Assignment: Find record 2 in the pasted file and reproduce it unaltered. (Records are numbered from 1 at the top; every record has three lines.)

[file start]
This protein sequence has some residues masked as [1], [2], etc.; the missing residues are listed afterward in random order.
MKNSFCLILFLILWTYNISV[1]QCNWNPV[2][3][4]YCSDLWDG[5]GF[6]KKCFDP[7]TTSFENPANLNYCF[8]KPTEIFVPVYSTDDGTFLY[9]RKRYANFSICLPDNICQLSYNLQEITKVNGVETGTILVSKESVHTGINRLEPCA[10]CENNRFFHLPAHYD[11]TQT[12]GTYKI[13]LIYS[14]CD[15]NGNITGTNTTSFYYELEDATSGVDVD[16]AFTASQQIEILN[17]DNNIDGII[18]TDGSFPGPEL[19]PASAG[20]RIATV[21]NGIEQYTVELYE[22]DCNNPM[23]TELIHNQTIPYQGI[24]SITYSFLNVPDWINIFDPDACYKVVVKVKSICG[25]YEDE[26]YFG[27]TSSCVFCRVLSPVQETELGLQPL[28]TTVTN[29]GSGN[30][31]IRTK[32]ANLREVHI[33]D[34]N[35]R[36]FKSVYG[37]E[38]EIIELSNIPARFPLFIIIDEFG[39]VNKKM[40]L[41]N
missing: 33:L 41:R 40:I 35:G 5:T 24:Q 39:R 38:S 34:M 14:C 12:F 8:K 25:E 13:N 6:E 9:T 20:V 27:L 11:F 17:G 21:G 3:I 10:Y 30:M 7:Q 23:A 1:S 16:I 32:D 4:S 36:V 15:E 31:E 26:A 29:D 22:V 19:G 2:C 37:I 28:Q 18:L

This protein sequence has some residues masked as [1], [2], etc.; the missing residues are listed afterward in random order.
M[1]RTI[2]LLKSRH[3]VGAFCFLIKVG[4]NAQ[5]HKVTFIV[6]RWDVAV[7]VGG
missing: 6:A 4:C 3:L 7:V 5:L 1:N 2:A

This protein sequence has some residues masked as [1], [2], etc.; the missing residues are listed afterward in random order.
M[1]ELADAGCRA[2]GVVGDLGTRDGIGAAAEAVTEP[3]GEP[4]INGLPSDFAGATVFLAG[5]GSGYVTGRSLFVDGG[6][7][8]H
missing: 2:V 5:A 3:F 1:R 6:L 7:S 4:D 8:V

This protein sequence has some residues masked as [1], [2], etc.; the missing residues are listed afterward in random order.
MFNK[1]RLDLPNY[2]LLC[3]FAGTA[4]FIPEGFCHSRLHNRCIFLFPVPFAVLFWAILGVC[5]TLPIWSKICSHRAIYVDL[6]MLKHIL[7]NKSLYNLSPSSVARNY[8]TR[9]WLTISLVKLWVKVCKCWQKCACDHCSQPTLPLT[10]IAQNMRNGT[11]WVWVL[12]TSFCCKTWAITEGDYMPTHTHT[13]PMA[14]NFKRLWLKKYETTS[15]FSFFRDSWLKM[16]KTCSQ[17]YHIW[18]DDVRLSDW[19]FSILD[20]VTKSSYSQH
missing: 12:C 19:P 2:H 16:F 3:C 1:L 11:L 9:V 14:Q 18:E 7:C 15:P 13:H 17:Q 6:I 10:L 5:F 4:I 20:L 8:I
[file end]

This protein sequence has some residues masked as [1], [2], etc.; the missing residues are listed afterward in random order.
M[1]RTI[2]LLKSRH[3]VGAFCFLIKVG[4]NAQ[5]HKVTFIV[6]RWDVAV[7]VGG
missing: 6:A 4:C 3:L 7:V 5:L 1:N 2:A